• Antinociceptive effect of prostatic acid phosphatase in a rat model of cancer-induced bone pain.

Antinociceptive effect of prostatic acid phosphatase in a rat model of cancer-induced bone pain.

Pain physician (2013-11-29)
Lei Chen, Ling Zhu, Kun Wang, Wei Wang, Xiao-Peng Mei, Tao Liu, Fu-Xing Zhang, Wen Wang, Tao Chen, Yun-Qing Li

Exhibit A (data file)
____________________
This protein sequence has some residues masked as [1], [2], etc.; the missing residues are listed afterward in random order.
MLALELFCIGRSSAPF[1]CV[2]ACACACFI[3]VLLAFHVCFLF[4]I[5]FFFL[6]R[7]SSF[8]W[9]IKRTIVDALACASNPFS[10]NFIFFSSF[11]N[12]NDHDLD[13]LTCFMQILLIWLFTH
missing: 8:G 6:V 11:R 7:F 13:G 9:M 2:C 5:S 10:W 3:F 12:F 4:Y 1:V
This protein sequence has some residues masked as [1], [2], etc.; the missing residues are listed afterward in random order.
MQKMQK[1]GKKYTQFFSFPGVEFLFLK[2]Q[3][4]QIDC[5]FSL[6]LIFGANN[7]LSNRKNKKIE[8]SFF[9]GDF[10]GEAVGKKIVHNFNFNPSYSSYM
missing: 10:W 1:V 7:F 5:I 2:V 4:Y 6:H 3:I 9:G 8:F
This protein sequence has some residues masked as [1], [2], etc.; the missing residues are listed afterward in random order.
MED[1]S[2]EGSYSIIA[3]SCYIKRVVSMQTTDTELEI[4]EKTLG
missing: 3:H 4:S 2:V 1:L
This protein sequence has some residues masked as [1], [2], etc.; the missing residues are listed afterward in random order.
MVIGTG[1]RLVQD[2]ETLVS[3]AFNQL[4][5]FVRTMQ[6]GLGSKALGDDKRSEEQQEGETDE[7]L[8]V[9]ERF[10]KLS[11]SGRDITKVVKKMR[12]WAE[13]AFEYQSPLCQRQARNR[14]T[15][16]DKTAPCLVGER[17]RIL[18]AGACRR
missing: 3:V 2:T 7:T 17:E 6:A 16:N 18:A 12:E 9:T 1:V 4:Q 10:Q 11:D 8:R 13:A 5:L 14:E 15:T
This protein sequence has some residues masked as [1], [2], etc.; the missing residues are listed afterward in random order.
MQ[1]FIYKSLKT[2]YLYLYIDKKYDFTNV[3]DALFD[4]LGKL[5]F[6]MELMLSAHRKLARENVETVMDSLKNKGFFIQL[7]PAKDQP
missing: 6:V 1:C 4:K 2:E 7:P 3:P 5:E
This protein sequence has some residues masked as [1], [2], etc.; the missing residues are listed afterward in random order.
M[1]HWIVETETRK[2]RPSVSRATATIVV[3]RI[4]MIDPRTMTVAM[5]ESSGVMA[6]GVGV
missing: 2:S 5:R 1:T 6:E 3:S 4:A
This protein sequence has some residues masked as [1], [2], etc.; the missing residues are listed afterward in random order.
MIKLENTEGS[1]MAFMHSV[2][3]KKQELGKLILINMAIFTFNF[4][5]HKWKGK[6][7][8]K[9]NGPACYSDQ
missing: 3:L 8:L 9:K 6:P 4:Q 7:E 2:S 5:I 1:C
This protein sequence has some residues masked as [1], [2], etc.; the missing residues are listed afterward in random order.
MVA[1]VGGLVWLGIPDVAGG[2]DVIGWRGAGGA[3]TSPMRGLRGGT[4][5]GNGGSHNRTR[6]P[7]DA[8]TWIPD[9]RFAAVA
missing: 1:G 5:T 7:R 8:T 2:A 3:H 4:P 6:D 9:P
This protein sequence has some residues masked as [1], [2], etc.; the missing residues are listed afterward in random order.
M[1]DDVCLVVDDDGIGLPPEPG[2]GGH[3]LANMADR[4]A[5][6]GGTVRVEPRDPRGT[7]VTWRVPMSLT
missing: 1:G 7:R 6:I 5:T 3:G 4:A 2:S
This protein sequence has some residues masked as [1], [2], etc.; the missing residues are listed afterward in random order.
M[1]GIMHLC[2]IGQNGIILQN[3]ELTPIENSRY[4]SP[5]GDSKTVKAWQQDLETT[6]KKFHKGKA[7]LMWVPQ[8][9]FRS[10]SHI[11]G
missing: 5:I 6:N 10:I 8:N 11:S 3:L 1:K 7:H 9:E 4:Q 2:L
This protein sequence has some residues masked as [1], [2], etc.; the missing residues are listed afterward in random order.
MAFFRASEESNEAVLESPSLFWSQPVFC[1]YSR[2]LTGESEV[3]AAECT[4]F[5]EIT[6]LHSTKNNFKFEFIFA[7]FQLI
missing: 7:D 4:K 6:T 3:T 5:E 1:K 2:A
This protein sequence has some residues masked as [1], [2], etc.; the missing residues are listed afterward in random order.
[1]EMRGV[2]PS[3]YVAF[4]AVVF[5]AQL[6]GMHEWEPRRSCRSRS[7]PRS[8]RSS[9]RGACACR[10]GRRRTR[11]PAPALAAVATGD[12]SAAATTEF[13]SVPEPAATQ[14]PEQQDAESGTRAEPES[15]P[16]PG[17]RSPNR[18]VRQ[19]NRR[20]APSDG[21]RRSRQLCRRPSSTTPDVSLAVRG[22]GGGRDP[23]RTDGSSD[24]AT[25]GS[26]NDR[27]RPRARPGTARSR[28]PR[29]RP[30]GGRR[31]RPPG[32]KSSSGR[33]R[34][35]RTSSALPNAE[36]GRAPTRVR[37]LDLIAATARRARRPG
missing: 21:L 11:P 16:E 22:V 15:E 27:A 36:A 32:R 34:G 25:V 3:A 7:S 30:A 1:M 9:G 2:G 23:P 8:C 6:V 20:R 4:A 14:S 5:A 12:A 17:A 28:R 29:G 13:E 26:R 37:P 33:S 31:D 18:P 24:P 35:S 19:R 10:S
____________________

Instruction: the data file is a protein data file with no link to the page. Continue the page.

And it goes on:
Cancer-induced bone pain (CIBP) is a severe chronic pain that is less than adequately controlled by conventional analgesics. Prostatic acid phosphatase (PAP) has been considered as a diagnostic marker for prostate cancer and its transmembrane isoform has been reported to play an antinociceptive effect in neuropathic and inflammatory pain. However, it remains unknown whether it has an analgesic effect on CIBP and what are the underlying mechanisms. In the present study, we tested whether PAP could alleviate the pain symptoms induced by bone cancer in a rat model. A randomized, double blind, and controlled rat animal trial. We first established a rat CIBP model and observed the spinal expression of PAP by immunofluorescence histochemistry and Western blot. Then, PAP (0.1, 0.3, or 1 μg) was intrathecally administered in the CIBP rats in a repeated manner from 15 to 18 days (once per day) after inoculation of tumor cells. On postoperative day (POD) 18, the mechanical paw withdrawal threshold was tested for checking the dose-effect curve and ED50 of the antinociceptive effect of PAP. In an another test, a single dose of ED50 of PAP was intrathecally injected on POD 15 to observe the time course of its effect. Furthermore, 8-cyclopentyl-1,3-dipropylxanthine (DPCPX) (3 mg/kg), an adenosine A1 receptor antagonist, or dipyridamole (DIP) (10 μg), a nucleoside transporter inhibitor, was administered to the CIBP rats for exploring the analgesic mechanisms of PAP. The concentration of extracellular adenosine was also detected by microdialysis method after intrathecal injection of PAP (0.57 μg) and DIP (10 μg) in the CIBP rats. Finally, an in vivo electrophysiological study of the CIBP rats was performed to observe whether the electrically evoked response of spinal wide-dynamic-range (WDR) neurons could be affected by PAP (0.57 μg), DIP (10 μg), or DPCPX (10 μg). The expression of PAP in the spinal dorsal horn was significantly reduced in the CIBP rats, and intrathecal injection of PAP dose-dependently attenuated CIBP-induced mechanical allodynia via the adenosine A1 receptor. Simultaneously, intrathecal injection of PAP increased the extracellular concentration of spinal adenosine in the CIBP rats, as well as inhibited the neuronal responses of WDR neurons in deep layers within the spinal dorsal horn through the adenosine A1 receptor. Finally, the analgesic effect of PAP was potentiated by DIP, the nucleoside transporter inhibitor. It's not clear whether PAP's antinociceptive effect is mediated by other signaling molecules besides the adenosine A1 receptor. In addition, the long-term antinociceptive effect of intrathecal PAP is still not clear. Our study demonstrated that PAP was involved in the maintenance of CIBP and could effectively suppress central sensitization by increasing spinal extracellular adenosine concentrations to exert a significant antinociceptive effect via the adenosine A1 receptor in CIBP rats. Therefore, our experiments suggest that the endogenous enzyme PAP may be a promising candidate for CIBP treatment.